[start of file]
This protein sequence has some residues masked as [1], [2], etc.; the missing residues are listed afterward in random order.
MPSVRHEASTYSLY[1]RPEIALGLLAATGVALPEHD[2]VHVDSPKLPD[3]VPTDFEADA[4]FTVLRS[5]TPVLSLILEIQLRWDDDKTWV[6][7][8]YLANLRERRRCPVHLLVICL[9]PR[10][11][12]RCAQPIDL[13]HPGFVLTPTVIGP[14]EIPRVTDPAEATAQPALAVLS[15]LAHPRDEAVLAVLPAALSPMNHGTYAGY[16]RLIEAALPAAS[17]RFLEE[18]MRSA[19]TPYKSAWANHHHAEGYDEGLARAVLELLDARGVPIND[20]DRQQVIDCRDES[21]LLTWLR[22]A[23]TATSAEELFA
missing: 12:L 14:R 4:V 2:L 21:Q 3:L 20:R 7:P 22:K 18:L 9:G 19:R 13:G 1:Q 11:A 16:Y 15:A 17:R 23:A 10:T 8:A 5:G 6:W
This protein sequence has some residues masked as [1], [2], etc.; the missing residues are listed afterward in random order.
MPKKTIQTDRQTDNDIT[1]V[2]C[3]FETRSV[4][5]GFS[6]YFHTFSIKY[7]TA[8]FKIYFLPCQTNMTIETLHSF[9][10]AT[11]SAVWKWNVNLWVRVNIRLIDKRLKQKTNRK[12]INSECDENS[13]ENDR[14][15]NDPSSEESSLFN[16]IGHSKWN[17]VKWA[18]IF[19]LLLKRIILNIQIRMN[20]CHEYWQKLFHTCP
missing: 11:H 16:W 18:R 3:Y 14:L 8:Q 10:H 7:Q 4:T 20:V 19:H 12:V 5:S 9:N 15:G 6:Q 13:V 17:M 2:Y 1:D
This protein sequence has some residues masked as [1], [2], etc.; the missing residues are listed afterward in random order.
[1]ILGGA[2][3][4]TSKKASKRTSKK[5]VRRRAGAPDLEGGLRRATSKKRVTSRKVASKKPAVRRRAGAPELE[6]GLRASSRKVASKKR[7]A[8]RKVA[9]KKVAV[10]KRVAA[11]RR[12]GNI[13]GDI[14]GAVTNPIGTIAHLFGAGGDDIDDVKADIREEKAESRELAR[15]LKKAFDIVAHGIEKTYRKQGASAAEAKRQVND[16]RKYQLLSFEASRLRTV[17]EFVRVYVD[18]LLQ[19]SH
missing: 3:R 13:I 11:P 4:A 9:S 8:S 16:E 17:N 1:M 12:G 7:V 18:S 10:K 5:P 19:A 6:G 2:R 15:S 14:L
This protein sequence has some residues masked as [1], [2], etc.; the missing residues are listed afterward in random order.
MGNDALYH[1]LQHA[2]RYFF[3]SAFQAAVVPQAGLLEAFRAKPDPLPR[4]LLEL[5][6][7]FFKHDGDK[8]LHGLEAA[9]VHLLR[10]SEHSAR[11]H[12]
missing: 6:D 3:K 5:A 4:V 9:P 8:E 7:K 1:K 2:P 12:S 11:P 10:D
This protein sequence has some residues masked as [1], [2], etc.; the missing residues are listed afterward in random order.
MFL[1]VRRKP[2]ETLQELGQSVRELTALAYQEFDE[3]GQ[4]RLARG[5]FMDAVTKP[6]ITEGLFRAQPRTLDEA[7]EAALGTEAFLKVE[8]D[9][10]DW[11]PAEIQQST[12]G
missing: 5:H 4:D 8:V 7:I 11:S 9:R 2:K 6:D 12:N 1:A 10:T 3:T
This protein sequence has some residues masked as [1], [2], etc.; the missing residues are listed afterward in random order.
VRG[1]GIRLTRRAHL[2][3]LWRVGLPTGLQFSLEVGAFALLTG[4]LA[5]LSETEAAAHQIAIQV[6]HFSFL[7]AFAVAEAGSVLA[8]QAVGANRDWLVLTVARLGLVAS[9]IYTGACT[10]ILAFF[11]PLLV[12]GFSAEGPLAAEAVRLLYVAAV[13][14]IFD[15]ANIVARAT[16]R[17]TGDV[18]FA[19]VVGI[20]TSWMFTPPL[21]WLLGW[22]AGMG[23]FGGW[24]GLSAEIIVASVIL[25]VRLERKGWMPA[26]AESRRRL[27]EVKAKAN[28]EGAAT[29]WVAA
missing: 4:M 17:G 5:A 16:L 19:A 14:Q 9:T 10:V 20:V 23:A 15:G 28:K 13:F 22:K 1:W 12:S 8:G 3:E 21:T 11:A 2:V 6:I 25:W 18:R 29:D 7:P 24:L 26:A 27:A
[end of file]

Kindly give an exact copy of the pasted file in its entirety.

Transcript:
This protein sequence has some residues masked as [1], [2], etc.; the missing residues are listed afterward in random order.
MPSVRHEASTYSLY[1]RPEIALGLLAATGVALPEHD[2]VHVDSPKLPD[3]VPTDFEADA[4]FTVLRS[5]TPVLSLILEIQLRWDDDKTWV[6][7][8]YLANLRERRRCPVHLLVICL[9]PR[10][11][12]RCAQPIDL[13]HPGFVLTPTVIGP[14]EIPRVTDPAEATAQPALAVLS[15]LAHPRDEAVLAVLPAALSPMNHGTYAGY[16]RLIEAALPAAS[17]RFLEE[18]MRSA[19]TPYKSAWANHHHAEGYDEGLARAVLELLDARGVPIND[20]DRQQVIDCRDES[21]LLTWLR[22]A[23]TATSAEELFA
missing: 12:L 14:R 4:V 2:L 21:Q 3:L 20:R 7:P 22:K 18:L 9:G 19:R 13:G 1:Q 11:A 16:Y 15:A 17:R 23:A 10:T 8:A 5:G 6:W
This protein sequence has some residues masked as [1], [2], etc.; the missing residues are listed afterward in random order.
MPKKTIQTDRQTDNDIT[1]V[2]C[3]FETRSV[4][5]GFS[6]YFHTFSIKY[7]TA[8]FKIYFLPCQTNMTIETLHSF[9][10]AT[11]SAVWKWNVNLWVRVNIRLIDKRLKQKTNRK[12]INSECDENS[13]ENDR[14][15]NDPSSEESSLFN[16]IGHSKWN[17]VKWA[18]IF[19]LLLKRIILNIQIRMN[20]CHEYWQKLFHTCP
missing: 11:H 16:W 18:R 3:Y 14:L 8:Q 10:H 7:Q 4:T 20:V 19:H 12:V 5:S 9:N 15:G 6:Q 13:V 17:M 2:Y 1:D
This protein sequence has some residues masked as [1], [2], etc.; the missing residues are listed afterward in random order.
[1]ILGGA[2][3][4]TSKKASKRTSKK[5]VRRRAGAPDLEGGLRRATSKKRVTSRKVASKKPAVRRRAGAPELE[6]GLRASSRKVASKKR[7]A[8]RKVA[9]KKVAV[10]KRVAA[11]RR[12]GNI[13]GDI[14]GAVTNPIGTIAHLFGAGGDDIDDVKADIREEKAESRELAR[15]LKKAFDIVAHGIEKTYRKQGASAAEAKRQVND[16]RKYQLLSFEASRLRTV[17]EFVRVYVD[18]LLQ[19]SH
missing: 3:R 13:I 11:P 4:A 9:S 8:S 16:E 17:N 1:M 12:G 7:V 18:S 10:K 5:P 19:A 6:G 2:R 15:S 14:L
This protein sequence has some residues masked as [1], [2], etc.; the missing residues are listed afterward in random order.
MGNDALYH[1]LQHA[2]RYFF[3]SAFQAAVVPQAGLLEAFRAKPDPLPR[4]LLEL[5][6][7]FFKHDGDK[8]LHGLEAA[9]VHLLR[10]SEHSAR[11]H[12]
missing: 6:D 3:K 5:A 4:V 9:P 8:E 7:K 1:K 2:P 12:S 11:P 10:D
This protein sequence has some residues masked as [1], [2], etc.; the missing residues are listed afterward in random order.
MFL[1]VRRKP[2]ETLQELGQSVRELTALAYQEFDE[3]GQ[4]RLARG[5]FMDAVTKP[6]ITEGLFRAQPRTLDEA[7]EAALGTEAFLKVE[8]D[9][10]DW[11]PAEIQQST[12]G
missing: 5:H 4:D 8:V 7:I 11:S 9:R 2:K 6:D 12:N 1:A 10:T 3:T
This protein sequence has some residues masked as [1], [2], etc.; the missing residues are listed afterward in random order.
VRG[1]GIRLTRRAHL[2][3]LWRVGLPTGLQFSLEVGAFALLTG[4]LA[5]LSETEAAAHQIAIQV[6]HFSFL[7]AFAVAEAGSVLA[8]QAVGANRDWLVLTVARLGLVAS[9]IYTGACT[10]ILAFF[11]PLLV[12]GFSAEGPLAAEAVRLLYVAAV[13][14]IFD[15]ANIVARAT[16]R[17]TGDV[18]FA[19]VVGI[20]TSWMFTPPL[21]WLLGW[22]AGMG[23]FGGW[24]GLSAEIIVASVIL[25]VRLERKGWMPA[26]AESRRRL[27]EVKAKAN[28]EGAAT[29]WVAA
missing: 4:M 17:G 5:A 16:L 19:A 14:Q 9:T 10:V 20:V 23:A 15:G 28:K 13:F 22:K 1:W 12:S 8:G 3:E 21:T 11:A 2:V 6:I 25:W 18:R 29:D 7:P 24:L 26:A 27:A